Monclarity Raises $5 Million Seed Round, Launches Brain Training App

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The scientifically questionable, yet increasingly crowded marketplace for brain training apps is about to have another vendor to contend with. Monclarity, a new digital health startup co-founded by a seasoned gaming industry entrepreneur and a clinical cognitive neuroscientist, just announced that it has closed a $5 million seed round led by Access Industries. The team is also launching its flagship product, Brainwell, a cognitive training app that claims to help with many of the same conditions that its competition, Lumosity, Elevate, Fit Brain, and Brain HQ, are already tackling.

At its core, Brainwell is a personalized training app that runs users through a series of games designed to stimulate key parts of the brain, with the goal of improving performance in similar real-life scenarios. An often referenced use case for cognitive training “brain games” is facial recognition. People that struggle remembering names or faces can use Brainwell or any of the other commercially available apps to improve their ability to remember these details. The apps attempt to improve these cognitive deficiencies by having users train with simulated game-based scenarios that exercise the parts of the brain responsible for name recollection and facial recognition. The quality of these games varies widely between the competing vendors, with most agreeing that Lumosity games are boring and difficult to stick with, while Fit Brain offers a more video game-like experience in its training program. Brainwell should compete well from this perspective. Its founder, Anthony Tikhman, is a computer scientist with a long and successful career in the gaming industry. He built and sold several earlier startups to major video game companies.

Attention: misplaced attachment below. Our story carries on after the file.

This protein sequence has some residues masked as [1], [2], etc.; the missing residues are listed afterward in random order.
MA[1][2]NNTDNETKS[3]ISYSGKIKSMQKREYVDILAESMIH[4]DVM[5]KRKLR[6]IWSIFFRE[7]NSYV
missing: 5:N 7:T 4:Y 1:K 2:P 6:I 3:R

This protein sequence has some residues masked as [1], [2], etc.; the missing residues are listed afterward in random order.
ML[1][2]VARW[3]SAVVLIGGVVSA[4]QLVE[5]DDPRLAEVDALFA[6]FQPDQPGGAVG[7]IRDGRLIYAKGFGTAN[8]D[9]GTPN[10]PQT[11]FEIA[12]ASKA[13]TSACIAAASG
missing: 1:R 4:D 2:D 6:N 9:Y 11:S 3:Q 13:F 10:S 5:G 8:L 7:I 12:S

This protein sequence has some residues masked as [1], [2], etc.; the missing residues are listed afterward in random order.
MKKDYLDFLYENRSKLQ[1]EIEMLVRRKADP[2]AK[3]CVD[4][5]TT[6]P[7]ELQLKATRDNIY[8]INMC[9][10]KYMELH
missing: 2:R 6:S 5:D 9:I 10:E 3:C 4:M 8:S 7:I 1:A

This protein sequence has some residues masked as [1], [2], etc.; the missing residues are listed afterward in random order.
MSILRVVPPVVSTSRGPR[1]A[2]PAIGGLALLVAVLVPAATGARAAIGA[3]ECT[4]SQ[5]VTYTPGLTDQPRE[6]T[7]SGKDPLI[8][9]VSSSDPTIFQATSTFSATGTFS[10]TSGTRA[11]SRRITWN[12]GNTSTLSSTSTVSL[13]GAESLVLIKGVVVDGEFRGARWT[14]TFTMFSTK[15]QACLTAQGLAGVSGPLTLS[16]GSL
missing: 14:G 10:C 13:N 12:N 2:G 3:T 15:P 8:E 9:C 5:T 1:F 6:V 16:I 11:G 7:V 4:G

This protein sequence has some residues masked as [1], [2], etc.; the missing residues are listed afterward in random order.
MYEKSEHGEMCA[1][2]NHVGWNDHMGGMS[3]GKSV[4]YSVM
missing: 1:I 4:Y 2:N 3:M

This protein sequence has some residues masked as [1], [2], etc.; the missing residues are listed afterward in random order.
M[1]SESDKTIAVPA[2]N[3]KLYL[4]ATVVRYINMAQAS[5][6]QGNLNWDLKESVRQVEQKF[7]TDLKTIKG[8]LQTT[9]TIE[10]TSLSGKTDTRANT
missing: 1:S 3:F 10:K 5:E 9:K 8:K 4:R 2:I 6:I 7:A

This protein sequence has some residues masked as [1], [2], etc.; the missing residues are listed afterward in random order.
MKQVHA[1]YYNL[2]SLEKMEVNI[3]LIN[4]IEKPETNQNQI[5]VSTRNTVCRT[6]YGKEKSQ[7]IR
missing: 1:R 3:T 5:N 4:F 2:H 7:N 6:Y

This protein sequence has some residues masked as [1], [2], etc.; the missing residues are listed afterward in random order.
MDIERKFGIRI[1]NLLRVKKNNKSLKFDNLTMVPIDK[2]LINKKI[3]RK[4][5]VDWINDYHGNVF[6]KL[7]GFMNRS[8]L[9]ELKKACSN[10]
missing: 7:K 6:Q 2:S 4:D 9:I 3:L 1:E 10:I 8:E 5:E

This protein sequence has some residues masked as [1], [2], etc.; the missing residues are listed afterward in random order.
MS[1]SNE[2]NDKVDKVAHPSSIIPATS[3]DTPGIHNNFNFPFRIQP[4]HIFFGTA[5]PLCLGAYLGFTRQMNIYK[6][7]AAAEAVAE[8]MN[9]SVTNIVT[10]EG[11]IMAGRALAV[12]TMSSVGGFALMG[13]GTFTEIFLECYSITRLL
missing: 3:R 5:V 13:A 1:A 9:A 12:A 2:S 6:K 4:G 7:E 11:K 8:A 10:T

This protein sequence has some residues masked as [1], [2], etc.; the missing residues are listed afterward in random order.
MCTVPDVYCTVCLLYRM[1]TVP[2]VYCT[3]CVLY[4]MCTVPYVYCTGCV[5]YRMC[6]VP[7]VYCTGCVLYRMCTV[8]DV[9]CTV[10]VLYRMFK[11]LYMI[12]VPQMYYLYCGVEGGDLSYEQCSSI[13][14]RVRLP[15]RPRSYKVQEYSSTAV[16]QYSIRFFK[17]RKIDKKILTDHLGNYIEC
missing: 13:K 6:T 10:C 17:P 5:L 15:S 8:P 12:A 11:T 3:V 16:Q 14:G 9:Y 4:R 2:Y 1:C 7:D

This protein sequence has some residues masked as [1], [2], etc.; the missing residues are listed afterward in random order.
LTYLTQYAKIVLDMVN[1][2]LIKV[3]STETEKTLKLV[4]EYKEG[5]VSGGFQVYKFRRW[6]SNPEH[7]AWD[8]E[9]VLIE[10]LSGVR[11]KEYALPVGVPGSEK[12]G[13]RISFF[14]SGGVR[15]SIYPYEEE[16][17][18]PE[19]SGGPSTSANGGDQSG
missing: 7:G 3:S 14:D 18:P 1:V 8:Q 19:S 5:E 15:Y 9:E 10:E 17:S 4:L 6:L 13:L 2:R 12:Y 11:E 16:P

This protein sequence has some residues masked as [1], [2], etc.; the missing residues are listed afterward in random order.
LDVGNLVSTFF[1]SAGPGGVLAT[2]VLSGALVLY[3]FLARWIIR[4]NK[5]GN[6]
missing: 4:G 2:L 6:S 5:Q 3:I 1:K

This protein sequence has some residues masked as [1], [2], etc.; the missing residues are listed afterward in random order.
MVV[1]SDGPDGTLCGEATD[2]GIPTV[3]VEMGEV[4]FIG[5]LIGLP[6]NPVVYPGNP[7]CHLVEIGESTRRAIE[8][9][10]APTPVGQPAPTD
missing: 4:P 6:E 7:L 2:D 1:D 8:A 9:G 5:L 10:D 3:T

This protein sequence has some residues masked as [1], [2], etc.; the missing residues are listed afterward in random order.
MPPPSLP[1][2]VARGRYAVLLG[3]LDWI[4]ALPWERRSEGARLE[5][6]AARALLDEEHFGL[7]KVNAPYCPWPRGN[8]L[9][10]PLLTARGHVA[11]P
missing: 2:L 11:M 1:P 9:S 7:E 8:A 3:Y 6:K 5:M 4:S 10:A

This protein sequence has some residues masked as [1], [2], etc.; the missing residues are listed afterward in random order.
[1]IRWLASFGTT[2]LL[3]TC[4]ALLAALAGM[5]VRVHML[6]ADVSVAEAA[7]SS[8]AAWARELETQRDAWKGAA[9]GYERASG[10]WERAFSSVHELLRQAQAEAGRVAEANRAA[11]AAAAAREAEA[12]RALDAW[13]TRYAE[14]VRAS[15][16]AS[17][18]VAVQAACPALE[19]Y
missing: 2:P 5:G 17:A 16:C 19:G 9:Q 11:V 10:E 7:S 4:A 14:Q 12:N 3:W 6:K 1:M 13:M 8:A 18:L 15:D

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The issue for Brainwell, along with the rest of the digital health startups working in this space, is that the scientific community remains skeptical. In 2014, the scientific community went so far as to publish a consensus paper on the subject, signed by 70 of the world’s most prominent neuroscientists, declaring, “The strong consensus of this group is that the scientific literature does not support claims that the use of software-based ‘brain games’ alters neural functioning in ways that improve general cognitive performance in everyday life, or prevent cognitive slowing and brain disease."

Despite the scientific skepticism, Brainwell has managed to raise a $5 million seed round and has recruited an advisory board comprised of 15 neuroscientists and psychiatrists. In Brainwell’s case, the team behind the games cites new research in neuroplasticity as the reason their solution will deliver the promised results. Brainwell explains, “Our new understanding of neuroplasticity implies that cognitive exercise not only improves cognitive skills, the ‘software’ on which the brain runs, but that it actually changes the brain itself, the neural ‘hardware.’

Whether or not the company can deliver on its promises, the startup is freshly funded and has an app that is ready for launch. Time will tell if it falls in line with the rest of the market’s lackluster performers, or if its technology is actually able to help people drive cognitive improvements.


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